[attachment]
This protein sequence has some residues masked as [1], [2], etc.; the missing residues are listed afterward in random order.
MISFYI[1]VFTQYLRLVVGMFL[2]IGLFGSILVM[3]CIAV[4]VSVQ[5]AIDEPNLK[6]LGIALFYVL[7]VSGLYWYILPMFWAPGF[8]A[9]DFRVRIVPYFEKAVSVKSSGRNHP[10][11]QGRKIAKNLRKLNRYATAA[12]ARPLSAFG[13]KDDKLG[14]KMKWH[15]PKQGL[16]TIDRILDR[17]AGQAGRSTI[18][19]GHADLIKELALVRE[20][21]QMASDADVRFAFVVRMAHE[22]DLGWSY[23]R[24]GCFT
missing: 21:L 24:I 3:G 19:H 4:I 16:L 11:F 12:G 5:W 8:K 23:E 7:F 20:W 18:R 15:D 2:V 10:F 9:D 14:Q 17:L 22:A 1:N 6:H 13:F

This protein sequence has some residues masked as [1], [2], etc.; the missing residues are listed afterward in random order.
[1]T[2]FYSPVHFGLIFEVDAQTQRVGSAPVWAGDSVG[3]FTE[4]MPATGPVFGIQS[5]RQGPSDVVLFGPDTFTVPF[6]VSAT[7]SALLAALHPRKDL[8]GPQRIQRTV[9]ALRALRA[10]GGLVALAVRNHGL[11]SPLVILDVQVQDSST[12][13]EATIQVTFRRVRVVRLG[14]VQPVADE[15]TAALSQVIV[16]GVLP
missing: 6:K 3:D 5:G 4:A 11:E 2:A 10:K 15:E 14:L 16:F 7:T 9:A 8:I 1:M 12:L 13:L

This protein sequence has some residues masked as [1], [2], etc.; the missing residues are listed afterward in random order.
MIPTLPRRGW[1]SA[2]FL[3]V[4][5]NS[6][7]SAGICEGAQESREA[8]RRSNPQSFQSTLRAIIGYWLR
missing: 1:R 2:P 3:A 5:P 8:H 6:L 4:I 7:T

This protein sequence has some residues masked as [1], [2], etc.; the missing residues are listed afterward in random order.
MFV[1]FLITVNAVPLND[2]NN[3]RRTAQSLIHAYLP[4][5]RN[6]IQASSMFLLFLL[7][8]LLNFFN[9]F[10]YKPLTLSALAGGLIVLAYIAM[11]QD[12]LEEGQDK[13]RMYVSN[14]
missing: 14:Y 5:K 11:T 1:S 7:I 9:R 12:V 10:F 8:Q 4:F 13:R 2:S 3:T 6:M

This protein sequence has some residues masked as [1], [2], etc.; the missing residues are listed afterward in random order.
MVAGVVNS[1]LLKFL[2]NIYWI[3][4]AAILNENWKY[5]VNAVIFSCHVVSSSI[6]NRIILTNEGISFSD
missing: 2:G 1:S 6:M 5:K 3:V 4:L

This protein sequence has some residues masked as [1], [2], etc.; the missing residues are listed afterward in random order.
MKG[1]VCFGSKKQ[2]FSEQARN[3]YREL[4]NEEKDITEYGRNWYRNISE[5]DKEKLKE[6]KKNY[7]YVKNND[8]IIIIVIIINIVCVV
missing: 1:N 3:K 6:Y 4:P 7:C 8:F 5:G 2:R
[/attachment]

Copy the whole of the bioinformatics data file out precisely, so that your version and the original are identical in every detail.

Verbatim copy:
This protein sequence has some residues masked as [1], [2], etc.; the missing residues are listed afterward in random order.
MISFYI[1]VFTQYLRLVVGMFL[2]IGLFGSILVM[3]CIAV[4]VSVQ[5]AIDEPNLK[6]LGIALFYVL[7]VSGLYWYILPMFWAPGF[8]A[9]DFRVRIVPYFEKAVSVKSSGRNHP[10][11]QGRKIAKNLRKLNRYATAA[12]ARPLSAFG[13]KDDKLG[14]KMKWH[15]PKQGL[16]TIDRILDR[17]AGQAGRSTI[18][19]GHADLIKELALVRE[20][21]QMASDADVRFAFVVRMAHE[22]DLGWSY[23]R[24]GCFT
missing: 21:L 24:I 3:G 19:H 4:I 16:L 11:F 12:G 5:W 8:K 23:E 7:F 20:W 18:R 15:D 2:V 10:F 9:D 14:Q 17:L 22:A 1:N 6:H 13:F

This protein sequence has some residues masked as [1], [2], etc.; the missing residues are listed afterward in random order.
[1]T[2]FYSPVHFGLIFEVDAQTQRVGSAPVWAGDSVG[3]FTE[4]MPATGPVFGIQS[5]RQGPSDVVLFGPDTFTVPF[6]VSAT[7]SALLAALHPRKDL[8]GPQRIQRTV[9]ALRALRA[10]GGLVALAVRNHGL[11]SPLVILDVQVQDSST[12][13]EATIQVTFRRVRVVRLG[14]VQPVADE[15]TAALSQVIV[16]GVLP
missing: 6:K 3:D 5:G 4:A 11:E 2:A 10:K 15:E 14:L 16:F 7:T 9:A 8:I 1:M 12:L 13:L

This protein sequence has some residues masked as [1], [2], etc.; the missing residues are listed afterward in random order.
MIPTLPRRGW[1]SA[2]FL[3]V[4][5]NS[6][7]SAGICEGAQESREA[8]RRSNPQSFQSTLRAIIGYWLR
missing: 1:R 2:P 3:A 5:P 8:H 6:L 4:I 7:T

This protein sequence has some residues masked as [1], [2], etc.; the missing residues are listed afterward in random order.
MFV[1]FLITVNAVPLND[2]NN[3]RRTAQSLIHAYLP[4][5]RN[6]IQASSMFLLFLL[7][8]LLNFFN[9]F[10]YKPLTLSALAGGLIVLAYIAM[11]QD[12]LEEGQDK[13]RMYVSN[14]
missing: 14:Y 5:K 11:T 1:S 7:I 9:R 12:V 10:F 8:Q 4:F 13:R 2:S 3:T 6:M

This protein sequence has some residues masked as [1], [2], etc.; the missing residues are listed afterward in random order.
MVAGVVNS[1]LLKFL[2]NIYWI[3][4]AAILNENWKY[5]VNAVIFSCHVVSSSI[6]NRIILTNEGISFSD
missing: 2:G 1:S 6:M 5:K 3:V 4:L

This protein sequence has some residues masked as [1], [2], etc.; the missing residues are listed afterward in random order.
MKG[1]VCFGSKKQ[2]FSEQARN[3]YREL[4]NEEKDITEYGRNWYRNISE[5]DKEKLKE[6]KKNY[7]YVKNND[8]IIIIVIIINIVCVV
missing: 1:N 3:K 6:Y 4:P 7:C 8:F 5:G 2:R